Twenty years, that’s a long time. A life time for some, well, those who were born in 1999 anyway, what were you doing in ’99? Me? I was not even ten, probably causing havoc in my mum and dads back garden, being told about the Millennium Bug and dreaming of a Subaru Impreza P1.
The Cycle to Work Scheme was started as a way to encourage the nations workforce to a healthier life and ease road congestion. As an incentive, companies enlisted in the scheme are able to save money when reimbursed through the scheme, while employees are entitled to an affordable way to purchase a new bike, tax-free. Yes, a tax free bike, you just need to work for a business which is signed up to the scheme and you’re only allowed £1,000 towards your bike and equipment.
Bikes can be used for your weekend ride as well as commuting to work, and at the end of the loan term – which is essentially a hire period for your equipment – employees can purchase the gear by paying any outstanding fees; otherwise, it will belong to the employer.
As an incentive, it’s very enticing but did it work? Well, people are travelling further on bikes, on average, in 2002 987 miles were covered per year rising to 1144 in 2017 however, the number of cyclists has largely stayed about the same.
The Scheme falls down in trying to convince non-cyclists to become cyclists and ditch the car for the bike, no surprise that the main reason for this was road safety and having the confidence to ride the bikes on the road. There are other moans and groans to of it taking too long to travel by bike, a car being more convenient and (surprisingly for me) there’s too much traffic. You’d think with more traffic people might see the advantage of going by bike?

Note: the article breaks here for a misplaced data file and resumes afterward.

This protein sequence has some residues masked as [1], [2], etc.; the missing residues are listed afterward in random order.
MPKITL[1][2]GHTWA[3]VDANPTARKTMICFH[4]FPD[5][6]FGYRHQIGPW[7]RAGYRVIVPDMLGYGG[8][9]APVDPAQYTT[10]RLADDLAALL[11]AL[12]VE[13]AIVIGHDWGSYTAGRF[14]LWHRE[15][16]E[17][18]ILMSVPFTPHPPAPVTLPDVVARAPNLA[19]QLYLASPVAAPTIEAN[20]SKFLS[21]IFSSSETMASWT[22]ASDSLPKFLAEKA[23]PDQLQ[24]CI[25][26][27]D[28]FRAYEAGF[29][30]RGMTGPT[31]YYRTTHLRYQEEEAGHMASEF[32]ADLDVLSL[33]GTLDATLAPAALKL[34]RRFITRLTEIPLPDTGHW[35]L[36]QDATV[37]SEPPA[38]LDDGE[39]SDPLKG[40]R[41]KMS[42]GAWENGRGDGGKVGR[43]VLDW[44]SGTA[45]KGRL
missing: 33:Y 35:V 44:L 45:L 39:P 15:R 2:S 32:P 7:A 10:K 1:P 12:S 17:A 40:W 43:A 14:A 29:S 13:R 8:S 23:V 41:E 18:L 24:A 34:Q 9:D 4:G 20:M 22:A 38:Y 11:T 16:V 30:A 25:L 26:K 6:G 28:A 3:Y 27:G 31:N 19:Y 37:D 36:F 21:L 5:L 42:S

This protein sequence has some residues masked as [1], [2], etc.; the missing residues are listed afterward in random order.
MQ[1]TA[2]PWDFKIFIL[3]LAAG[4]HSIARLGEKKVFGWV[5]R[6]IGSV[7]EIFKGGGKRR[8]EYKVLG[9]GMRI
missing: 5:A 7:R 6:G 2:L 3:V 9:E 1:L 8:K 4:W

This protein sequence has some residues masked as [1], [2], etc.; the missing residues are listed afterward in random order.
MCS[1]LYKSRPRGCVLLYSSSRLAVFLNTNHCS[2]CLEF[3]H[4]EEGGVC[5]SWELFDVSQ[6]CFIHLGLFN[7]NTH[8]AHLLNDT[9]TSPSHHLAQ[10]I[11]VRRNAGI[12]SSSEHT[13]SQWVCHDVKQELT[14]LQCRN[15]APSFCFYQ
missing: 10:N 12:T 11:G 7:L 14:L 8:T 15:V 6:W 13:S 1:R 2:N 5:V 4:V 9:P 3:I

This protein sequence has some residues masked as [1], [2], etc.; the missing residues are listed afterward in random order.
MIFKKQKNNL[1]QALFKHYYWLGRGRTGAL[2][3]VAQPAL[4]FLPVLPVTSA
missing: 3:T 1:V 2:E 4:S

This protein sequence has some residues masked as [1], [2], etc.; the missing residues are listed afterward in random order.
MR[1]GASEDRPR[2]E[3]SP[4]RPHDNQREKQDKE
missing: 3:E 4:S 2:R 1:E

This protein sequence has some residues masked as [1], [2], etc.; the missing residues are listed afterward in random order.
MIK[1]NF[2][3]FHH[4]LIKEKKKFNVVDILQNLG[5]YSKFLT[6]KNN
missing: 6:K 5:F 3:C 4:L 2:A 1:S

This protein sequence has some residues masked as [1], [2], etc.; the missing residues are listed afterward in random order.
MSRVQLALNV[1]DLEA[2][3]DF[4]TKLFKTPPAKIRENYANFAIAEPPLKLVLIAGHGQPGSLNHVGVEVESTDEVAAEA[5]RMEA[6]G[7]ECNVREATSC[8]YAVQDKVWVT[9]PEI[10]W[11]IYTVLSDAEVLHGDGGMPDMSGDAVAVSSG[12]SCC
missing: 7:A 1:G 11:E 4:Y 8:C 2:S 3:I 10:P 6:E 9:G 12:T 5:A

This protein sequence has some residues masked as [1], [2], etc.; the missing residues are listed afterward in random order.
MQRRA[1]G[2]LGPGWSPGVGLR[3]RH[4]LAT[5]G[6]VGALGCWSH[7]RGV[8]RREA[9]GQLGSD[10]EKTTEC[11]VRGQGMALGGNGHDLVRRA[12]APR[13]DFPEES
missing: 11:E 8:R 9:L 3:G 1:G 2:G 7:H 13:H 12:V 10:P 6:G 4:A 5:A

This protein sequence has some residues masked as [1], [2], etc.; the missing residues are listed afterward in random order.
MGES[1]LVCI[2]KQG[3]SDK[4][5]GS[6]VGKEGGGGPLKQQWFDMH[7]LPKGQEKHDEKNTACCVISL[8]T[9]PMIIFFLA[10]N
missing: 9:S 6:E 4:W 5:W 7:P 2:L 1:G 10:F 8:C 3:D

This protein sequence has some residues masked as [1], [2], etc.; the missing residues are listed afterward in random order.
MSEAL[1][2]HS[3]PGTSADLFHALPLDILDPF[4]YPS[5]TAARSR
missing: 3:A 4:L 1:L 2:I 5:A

With 57% of the people who are involved in the scheme already cyclists, it’s seen as a fantastic way to upgrade your bike and kit which is affordable and still indulge in your passion for pedal pushing.
And for those who make a long term commitment to swapping their car for their bike, they can enjoy incredible health and financial benefits as detailed in this infographic from Merlin: What would happen to your body if you swapped your car for a bike? The results showed that once the year is up, you’ll have stronger muscles, prolonged mental health benefits and have saved a small fortune.
I feel like I’m preaching to the choir here as many of you reading this are probably already cyclists and already own a bike but, n+1, right? My point remains though, when living in East London, commuting by bike was easier and better than travelling by tube, certainly in the summer when the tube was just so hot and busy. Conversely, travelling by bike, the smog was just so much that it actually had an effect on my lungs. However I felt better about myself when I did cycle in. If things are made in to a routine they become easier.
I think what really needs to change is employers mindset. An area to store bikes which is safe and simple maintenance equipment is a huge benefit, as is a shower. However, it seems that installing an electric charge point for cars is a better incentive for employers as the cost of installation is cheaper than that of a decent shower for cyclists. The government can do all they can in building a better infrastructure but, to me, it means nothing unless employers will build the bike shed and showers. So more than tax breaks, help your workforce to a healthier life and it might become a benefit for employees.
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